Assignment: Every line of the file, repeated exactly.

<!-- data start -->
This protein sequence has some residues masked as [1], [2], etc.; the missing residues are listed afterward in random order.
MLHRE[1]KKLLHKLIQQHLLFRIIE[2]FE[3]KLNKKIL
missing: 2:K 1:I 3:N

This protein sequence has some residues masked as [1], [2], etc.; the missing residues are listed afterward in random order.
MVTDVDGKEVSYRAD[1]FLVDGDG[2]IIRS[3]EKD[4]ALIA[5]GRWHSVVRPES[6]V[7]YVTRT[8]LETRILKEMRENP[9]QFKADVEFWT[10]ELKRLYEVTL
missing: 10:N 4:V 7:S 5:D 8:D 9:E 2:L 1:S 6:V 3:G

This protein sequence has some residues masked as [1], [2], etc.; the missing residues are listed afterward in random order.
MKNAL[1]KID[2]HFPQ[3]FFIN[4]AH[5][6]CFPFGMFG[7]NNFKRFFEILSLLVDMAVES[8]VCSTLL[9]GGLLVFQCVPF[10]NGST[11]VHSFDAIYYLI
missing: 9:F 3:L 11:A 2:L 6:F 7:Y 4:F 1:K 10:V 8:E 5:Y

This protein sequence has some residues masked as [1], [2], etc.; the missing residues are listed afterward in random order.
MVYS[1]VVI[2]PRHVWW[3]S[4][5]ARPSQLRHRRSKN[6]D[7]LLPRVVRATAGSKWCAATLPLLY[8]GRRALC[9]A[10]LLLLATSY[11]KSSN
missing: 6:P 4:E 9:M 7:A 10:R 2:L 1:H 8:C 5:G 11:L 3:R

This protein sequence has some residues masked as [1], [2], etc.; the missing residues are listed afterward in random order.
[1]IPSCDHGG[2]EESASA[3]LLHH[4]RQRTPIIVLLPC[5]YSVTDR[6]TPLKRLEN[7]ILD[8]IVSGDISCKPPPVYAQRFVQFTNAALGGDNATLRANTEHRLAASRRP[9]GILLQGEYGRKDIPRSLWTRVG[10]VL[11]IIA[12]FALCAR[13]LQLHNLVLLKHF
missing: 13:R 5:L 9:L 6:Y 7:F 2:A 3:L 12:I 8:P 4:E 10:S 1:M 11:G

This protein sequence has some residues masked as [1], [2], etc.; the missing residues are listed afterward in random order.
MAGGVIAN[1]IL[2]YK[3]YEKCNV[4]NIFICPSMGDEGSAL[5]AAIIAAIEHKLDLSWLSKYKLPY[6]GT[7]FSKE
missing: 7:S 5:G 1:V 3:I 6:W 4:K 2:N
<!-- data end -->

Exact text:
This protein sequence has some residues masked as [1], [2], etc.; the missing residues are listed afterward in random order.
MLHRE[1]KKLLHKLIQQHLLFRIIE[2]FE[3]KLNKKIL
missing: 2:K 1:I 3:N

This protein sequence has some residues masked as [1], [2], etc.; the missing residues are listed afterward in random order.
MVTDVDGKEVSYRAD[1]FLVDGDG[2]IIRS[3]EKD[4]ALIA[5]GRWHSVVRPES[6]V[7]YVTRT[8]LETRILKEMRENP[9]QFKADVEFWT[10]ELKRLYEVTL
missing: 10:N 4:V 7:S 5:D 8:D 9:E 2:L 1:S 6:V 3:G

This protein sequence has some residues masked as [1], [2], etc.; the missing residues are listed afterward in random order.
MKNAL[1]KID[2]HFPQ[3]FFIN[4]AH[5][6]CFPFGMFG[7]NNFKRFFEILSLLVDMAVES[8]VCSTLL[9]GGLLVFQCVPF[10]NGST[11]VHSFDAIYYLI
missing: 9:F 3:L 11:A 2:L 6:F 7:Y 4:F 1:K 10:V 8:E 5:Y

This protein sequence has some residues masked as [1], [2], etc.; the missing residues are listed afterward in random order.
MVYS[1]VVI[2]PRHVWW[3]S[4][5]ARPSQLRHRRSKN[6]D[7]LLPRVVRATAGSKWCAATLPLLY[8]GRRALC[9]A[10]LLLLATSY[11]KSSN
missing: 6:P 4:E 9:M 7:A 10:R 2:L 1:H 8:C 5:G 11:L 3:R

This protein sequence has some residues masked as [1], [2], etc.; the missing residues are listed afterward in random order.
[1]IPSCDHGG[2]EESASA[3]LLHH[4]RQRTPIIVLLPC[5]YSVTDR[6]TPLKRLEN[7]ILD[8]IVSGDISCKPPPVYAQRFVQFTNAALGGDNATLRANTEHRLAASRRP[9]GILLQGEYGRKDIPRSLWTRVG[10]VL[11]IIA[12]FALCAR[13]LQLHNLVLLKHF
missing: 13:R 5:L 9:L 6:Y 7:F 2:A 3:L 12:I 8:P 4:E 10:S 1:M 11:G

This protein sequence has some residues masked as [1], [2], etc.; the missing residues are listed afterward in random order.
MAGGVIAN[1]IL[2]YK[3]YEKCNV[4]NIFICPSMGDEGSAL[5]AAIIAAIEHKLDLSWLSKYKLPY[6]GT[7]FSKE
missing: 7:S 5:G 1:V 3:I 6:W 4:K 2:N